Big O notation: definition and examples
Big O notation is a convenient way to describe how fast a function is growing.
Definition
When we compute the time complexity T(n) of an algorithm we rarely get an exact result. That’s fine – typically we are only interested in how fast T(n) is growing as a function of the input size n.
For example, if an algorithm increments each number in a list of length n, we might say: “This algorithm runs in O(n) time and performs O(1) work for each element”.
Here is the formal mathematical definition of Big O.
Let T(n) and f(n) be two positive functions. We write T(n) ∊ O(f(n)), and say that T(n) has order of f(n), if there are positive constants M and n₀ such that T(n) ≤ M·f(n) for all n ≥ n₀.
This graph shows a situation where all of the conditions in the definition are met.
In essence:
T(n) ∊ O(f(n)) means that T(n) doesn't grow faster than f(n).
Constant time
Let’s start with the simplest possible example: T(n) ∊ O(1).
According to the definition this means that there are constants M and n₀ such that T(n) ≤ M when n ≥ n₀. In other words, T(n) ∊ O(1) means that T(n) is smaller than some fixed constant, whose value isn’t stated, for all large enough values of n.
An algorithm with T(n) ∊ O(1) is said to have constant time complexity.
Linear time
In the Time complexity article, we looked at an algorithm with complexity T(n) = n -1. Using Big O notation this can be written as T(n) ∊ O(n). (If we choose M = 1 and n₀ = 1, then T(n) = n - 1 ≤ 1·n when n ≥ 1.)
An algorithm with T(n) ∊ O(n) is said to have linear time complexity.
Quadratic time
The second algorithm in the Time complexity article had time complexity T(n) = n^{2}/2 - n/2. With Big O notation, this becomes T(n) ∊ O(n^{2}), and we say that the algorithm has quadratic time complexity.
Sloppy notation
The notation T(n) ∊ O(f(n)) can be used even when f(n) grows much faster than T(n). For example, we may write T(n) = n - 1 ∊ O(n^{2}). This is indeed true, but not very useful.
Ω and Θ notation
Big Omega is used to give a lower bound for the growth of a function. It’s defined in the same way as Big O, but with the inequality sign turned around:
Let T(n) and f(n) be two positive functions We write T(n) ∊ Ω(f(n)), and say that T(n) is big omega of f(n), if there are positive constants m and n₀ such that T(n) ≥ m(f(n)) for all n ≥ n₀.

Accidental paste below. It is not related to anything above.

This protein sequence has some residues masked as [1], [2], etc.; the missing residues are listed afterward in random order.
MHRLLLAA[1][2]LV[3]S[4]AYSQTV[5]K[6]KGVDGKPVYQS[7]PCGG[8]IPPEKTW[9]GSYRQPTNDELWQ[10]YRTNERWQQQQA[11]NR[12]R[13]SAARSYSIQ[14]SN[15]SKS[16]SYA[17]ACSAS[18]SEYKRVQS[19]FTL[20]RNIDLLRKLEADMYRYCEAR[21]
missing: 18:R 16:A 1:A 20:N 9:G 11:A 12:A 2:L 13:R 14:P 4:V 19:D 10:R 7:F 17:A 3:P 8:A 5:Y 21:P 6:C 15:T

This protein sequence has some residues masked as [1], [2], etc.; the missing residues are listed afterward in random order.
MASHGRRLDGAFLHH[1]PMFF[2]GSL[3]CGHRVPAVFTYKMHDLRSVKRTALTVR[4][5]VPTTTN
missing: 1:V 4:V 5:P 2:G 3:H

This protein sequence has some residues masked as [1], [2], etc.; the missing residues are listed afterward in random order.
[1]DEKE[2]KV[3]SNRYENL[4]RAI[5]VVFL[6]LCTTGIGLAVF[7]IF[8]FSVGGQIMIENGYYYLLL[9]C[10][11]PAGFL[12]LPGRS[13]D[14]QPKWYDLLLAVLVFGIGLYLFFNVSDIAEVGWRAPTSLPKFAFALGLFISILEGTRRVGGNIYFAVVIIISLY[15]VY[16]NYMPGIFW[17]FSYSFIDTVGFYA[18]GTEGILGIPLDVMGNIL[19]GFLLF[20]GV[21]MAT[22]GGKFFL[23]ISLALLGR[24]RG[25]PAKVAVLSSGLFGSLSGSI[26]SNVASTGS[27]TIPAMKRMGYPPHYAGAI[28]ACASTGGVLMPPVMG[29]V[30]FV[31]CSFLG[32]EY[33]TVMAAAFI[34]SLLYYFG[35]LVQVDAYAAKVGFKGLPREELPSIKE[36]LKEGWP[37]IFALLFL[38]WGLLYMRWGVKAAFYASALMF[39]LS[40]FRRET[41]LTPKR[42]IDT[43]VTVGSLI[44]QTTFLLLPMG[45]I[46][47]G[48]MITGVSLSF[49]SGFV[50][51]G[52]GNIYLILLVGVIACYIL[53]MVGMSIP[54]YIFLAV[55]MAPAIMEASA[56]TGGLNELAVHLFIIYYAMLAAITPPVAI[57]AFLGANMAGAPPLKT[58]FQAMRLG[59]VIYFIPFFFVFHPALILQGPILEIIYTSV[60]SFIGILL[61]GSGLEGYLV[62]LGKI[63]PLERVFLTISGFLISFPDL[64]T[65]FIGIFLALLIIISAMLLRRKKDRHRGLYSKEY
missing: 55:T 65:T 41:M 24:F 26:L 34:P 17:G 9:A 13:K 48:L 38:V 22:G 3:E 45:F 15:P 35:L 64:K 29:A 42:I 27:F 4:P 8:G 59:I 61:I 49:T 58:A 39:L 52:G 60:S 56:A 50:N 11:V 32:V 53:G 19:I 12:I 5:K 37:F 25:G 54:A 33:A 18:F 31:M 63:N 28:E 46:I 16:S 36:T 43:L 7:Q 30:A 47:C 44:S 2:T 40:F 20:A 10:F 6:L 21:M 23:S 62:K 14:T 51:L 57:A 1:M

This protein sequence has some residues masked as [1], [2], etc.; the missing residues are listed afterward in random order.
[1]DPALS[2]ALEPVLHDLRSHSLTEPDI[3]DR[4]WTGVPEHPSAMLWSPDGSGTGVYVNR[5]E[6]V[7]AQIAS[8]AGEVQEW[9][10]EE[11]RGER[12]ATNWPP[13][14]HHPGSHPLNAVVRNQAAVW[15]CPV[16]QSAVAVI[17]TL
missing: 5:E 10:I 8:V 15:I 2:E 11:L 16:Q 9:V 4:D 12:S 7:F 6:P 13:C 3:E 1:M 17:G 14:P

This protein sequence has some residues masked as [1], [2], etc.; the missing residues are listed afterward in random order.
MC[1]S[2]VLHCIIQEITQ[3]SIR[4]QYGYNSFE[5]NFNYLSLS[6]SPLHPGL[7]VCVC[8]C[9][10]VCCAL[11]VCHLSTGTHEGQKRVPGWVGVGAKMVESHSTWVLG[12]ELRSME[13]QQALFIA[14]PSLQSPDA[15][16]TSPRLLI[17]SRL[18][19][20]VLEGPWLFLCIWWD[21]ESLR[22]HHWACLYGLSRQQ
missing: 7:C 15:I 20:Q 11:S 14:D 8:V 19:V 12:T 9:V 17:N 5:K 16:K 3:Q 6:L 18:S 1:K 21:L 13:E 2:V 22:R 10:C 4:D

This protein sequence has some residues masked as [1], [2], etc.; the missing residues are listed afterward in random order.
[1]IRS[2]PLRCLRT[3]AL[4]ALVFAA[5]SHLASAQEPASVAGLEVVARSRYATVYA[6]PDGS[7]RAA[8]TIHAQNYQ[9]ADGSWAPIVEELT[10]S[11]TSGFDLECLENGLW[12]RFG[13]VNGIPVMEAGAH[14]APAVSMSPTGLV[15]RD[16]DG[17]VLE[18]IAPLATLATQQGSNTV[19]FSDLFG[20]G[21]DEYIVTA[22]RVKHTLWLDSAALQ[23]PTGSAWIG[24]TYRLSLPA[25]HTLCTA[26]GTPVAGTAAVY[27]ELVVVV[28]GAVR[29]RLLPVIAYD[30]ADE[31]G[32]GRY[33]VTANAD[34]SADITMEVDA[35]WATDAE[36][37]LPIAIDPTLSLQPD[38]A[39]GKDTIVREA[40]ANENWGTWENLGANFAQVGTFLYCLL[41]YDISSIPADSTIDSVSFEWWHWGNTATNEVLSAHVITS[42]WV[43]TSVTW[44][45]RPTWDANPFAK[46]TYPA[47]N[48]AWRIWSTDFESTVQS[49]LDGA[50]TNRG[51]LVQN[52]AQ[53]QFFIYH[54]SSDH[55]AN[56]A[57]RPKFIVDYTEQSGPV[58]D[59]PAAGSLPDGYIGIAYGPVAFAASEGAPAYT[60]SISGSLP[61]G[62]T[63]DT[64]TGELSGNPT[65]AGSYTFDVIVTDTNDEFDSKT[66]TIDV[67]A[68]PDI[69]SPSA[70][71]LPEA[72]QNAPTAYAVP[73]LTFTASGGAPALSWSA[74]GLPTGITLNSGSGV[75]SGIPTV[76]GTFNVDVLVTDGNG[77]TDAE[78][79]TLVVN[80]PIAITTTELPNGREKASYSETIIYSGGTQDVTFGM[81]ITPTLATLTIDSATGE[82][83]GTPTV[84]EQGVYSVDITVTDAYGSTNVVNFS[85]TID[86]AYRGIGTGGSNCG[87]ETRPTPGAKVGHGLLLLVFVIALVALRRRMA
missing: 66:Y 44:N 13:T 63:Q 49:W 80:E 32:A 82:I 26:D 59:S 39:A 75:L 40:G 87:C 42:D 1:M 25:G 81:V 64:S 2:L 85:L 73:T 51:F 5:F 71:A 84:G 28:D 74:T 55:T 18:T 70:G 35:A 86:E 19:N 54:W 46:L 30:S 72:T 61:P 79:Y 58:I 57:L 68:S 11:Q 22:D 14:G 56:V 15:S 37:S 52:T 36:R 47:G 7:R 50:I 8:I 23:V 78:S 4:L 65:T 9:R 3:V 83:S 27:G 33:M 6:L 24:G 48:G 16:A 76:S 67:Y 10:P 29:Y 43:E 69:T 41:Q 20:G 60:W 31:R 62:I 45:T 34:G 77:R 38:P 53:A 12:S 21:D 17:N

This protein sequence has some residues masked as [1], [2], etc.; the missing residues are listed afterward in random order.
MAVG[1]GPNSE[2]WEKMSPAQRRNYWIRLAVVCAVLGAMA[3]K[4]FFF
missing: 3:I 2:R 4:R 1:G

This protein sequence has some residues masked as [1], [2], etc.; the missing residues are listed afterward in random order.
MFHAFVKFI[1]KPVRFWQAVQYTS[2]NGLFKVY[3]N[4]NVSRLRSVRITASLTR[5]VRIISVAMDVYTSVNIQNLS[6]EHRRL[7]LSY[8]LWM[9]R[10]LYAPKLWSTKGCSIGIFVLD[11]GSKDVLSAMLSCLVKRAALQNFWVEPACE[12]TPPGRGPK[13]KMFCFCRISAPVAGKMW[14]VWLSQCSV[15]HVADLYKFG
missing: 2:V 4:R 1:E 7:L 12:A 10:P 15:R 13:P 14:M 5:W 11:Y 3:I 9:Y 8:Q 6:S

Big Theta is used to indicate that a function is bounded both from both above and below.
T(n): ∊ Θ(f(n)) if T(n) is both O(f(n)) and Ω(f(n)).
Example
T(n) = 3n^{3} + 2n + 7 ∊ Θ(n^{3})
- If n ≥ 1, then T(n) = 3n^{3} + 2n + 7 ≤ 3n^{3} + 2n^{3} + 7n^{3} = 12n^{3}. Hence T(n) ∊ O(n^{3}).
- On the other hand, T(n) = 3n^{3} + 2n + 7 > n^{3} for all positive n. Therefore T(n) ∊ Ω(n^{3}).
- And consequently T(n) ∊ Θ(n^{3}).
Key takeaways
When analyzing algorithms you often come across the following time complexities.
Complexity | |
---|---|
Θ(1) | Good news |
Θ(log n) | |
Θ(n) | |
Θ(n log n) | |
Θ(n^{k}), where k ≥ 2 | Bad news |
Θ(k^{n}), where k ≥ 2 | |
Θ(n!) |
O(n log n) is really good
The first four complexities indicate an excellent algorithm. An algorithm with worst-case time complexity W(n) ∊ O(n log n) scales very well, since logarithms grow very slowly.
- log_{2} 1,000 ≈ 10
- log_{2} 1,000,000 ≈ 20
- log_{2} 1,000,000,000 ≈ 30
In fact, O(n log n) time complexity is very close to linear – it takes roughly twice the time to solve a problem twice as big.
Ω(n^{2}) is pretty bad
The last three complexities typically spell trouble. Algorithms with time complexity Ω(n^{2}) are useful only for small input: n shouldn’t be more than a few thousand.
10,000^{2} = 100,000,000
An algorithm with quadratic time complexity scales poorly – if you increase the input size by a factor 10, the time increases by a factor 100.
Next
Time complexity of recursive functions